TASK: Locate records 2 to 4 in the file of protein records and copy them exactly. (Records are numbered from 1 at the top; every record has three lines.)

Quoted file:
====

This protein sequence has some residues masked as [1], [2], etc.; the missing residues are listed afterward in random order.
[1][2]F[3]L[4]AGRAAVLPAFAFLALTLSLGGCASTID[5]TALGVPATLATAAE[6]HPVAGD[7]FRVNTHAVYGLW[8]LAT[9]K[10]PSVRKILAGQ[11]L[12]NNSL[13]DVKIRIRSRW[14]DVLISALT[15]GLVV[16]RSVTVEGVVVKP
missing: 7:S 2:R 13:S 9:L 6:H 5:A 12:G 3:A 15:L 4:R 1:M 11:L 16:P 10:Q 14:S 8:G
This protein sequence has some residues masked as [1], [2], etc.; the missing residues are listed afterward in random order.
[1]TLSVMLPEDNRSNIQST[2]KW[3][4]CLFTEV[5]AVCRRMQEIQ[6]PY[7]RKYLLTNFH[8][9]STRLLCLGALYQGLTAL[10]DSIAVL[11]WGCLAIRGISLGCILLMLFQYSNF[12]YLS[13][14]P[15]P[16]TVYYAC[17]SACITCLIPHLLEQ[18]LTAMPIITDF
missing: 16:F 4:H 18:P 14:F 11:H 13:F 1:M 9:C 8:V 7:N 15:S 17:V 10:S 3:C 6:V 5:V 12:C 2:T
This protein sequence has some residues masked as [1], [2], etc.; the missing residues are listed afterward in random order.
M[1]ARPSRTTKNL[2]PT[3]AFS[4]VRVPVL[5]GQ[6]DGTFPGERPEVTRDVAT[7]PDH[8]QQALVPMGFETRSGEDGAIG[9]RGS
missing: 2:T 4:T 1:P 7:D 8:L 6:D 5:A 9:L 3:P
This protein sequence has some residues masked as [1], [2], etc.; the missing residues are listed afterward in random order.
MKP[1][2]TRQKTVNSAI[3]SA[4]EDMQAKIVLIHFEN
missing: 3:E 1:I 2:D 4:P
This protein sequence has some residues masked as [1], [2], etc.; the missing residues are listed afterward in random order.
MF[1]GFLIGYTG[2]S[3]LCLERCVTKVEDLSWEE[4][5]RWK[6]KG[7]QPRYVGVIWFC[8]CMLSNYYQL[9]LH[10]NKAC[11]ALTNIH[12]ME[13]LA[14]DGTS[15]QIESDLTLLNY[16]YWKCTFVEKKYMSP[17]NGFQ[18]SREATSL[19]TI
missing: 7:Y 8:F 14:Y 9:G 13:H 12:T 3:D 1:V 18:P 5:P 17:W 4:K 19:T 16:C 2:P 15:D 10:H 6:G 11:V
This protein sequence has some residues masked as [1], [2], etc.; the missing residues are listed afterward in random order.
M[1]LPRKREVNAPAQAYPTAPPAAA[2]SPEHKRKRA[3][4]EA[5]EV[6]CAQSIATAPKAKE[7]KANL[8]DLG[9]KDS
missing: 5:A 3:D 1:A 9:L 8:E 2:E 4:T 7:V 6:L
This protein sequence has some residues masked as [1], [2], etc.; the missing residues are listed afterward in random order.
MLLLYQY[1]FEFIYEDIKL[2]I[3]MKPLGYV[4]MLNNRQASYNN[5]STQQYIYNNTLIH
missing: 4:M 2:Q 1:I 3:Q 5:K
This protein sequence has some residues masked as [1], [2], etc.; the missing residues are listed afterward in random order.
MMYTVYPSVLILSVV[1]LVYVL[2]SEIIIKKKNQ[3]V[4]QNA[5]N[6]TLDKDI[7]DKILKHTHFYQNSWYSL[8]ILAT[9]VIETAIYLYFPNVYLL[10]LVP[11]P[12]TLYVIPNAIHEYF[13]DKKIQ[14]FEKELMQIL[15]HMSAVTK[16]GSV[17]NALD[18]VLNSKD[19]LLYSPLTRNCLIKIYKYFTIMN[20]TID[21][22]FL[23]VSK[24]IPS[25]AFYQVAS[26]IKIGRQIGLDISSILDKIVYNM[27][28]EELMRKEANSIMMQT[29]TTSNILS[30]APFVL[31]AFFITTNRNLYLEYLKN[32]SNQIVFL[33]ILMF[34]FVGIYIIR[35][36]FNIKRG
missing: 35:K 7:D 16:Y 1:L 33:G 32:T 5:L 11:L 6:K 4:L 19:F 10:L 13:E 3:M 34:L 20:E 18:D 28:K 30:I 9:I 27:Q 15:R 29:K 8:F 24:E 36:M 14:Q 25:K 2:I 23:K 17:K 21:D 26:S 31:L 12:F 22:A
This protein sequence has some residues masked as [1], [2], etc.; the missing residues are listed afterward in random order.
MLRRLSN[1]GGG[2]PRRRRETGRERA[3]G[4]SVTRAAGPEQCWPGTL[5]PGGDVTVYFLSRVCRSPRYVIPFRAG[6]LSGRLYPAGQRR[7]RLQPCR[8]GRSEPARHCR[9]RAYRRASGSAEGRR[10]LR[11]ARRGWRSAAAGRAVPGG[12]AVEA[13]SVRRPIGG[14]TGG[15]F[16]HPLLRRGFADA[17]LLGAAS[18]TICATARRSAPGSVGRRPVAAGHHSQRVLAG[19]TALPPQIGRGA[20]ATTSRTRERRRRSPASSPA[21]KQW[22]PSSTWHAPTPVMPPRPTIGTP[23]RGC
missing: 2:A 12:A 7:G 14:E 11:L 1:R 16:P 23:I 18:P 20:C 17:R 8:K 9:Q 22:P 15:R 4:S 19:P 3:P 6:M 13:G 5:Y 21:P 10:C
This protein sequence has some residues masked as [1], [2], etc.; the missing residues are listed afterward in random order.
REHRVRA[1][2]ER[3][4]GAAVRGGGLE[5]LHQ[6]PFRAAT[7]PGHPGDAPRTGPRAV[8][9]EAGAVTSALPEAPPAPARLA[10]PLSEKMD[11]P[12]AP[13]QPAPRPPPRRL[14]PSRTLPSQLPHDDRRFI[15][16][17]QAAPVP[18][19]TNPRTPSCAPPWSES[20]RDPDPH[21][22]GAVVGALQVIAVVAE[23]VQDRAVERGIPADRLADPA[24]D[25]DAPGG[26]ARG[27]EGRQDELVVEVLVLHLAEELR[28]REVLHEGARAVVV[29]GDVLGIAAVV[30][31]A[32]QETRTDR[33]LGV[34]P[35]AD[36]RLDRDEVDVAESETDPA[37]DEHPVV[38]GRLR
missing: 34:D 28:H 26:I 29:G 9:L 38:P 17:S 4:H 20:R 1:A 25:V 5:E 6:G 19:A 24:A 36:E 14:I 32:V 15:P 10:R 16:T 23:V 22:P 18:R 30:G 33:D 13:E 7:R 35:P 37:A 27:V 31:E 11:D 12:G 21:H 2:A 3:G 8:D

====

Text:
This protein sequence has some residues masked as [1], [2], etc.; the missing residues are listed afterward in random order.
[1]TLSVMLPEDNRSNIQST[2]KW[3][4]CLFTEV[5]AVCRRMQEIQ[6]PY[7]RKYLLTNFH[8][9]STRLLCLGALYQGLTAL[10]DSIAVL[11]WGCLAIRGISLGCILLMLFQYSNF[12]YLS[13][14]P[15]P[16]TVYYAC[17]SACITCLIPHLLEQ[18]LTAMPIITDF
missing: 16:F 4:H 18:P 14:F 11:H 13:F 1:M 9:C 8:V 7:N 15:S 17:V 10:S 3:C 6:V 5:V 12:C 2:T
This protein sequence has some residues masked as [1], [2], etc.; the missing residues are listed afterward in random order.
M[1]ARPSRTTKNL[2]PT[3]AFS[4]VRVPVL[5]GQ[6]DGTFPGERPEVTRDVAT[7]PDH[8]QQALVPMGFETRSGEDGAIG[9]RGS
missing: 2:T 4:T 1:P 7:D 8:L 6:D 5:A 9:L 3:P
This protein sequence has some residues masked as [1], [2], etc.; the missing residues are listed afterward in random order.
MKP[1][2]TRQKTVNSAI[3]SA[4]EDMQAKIVLIHFEN
missing: 3:E 1:I 2:D 4:P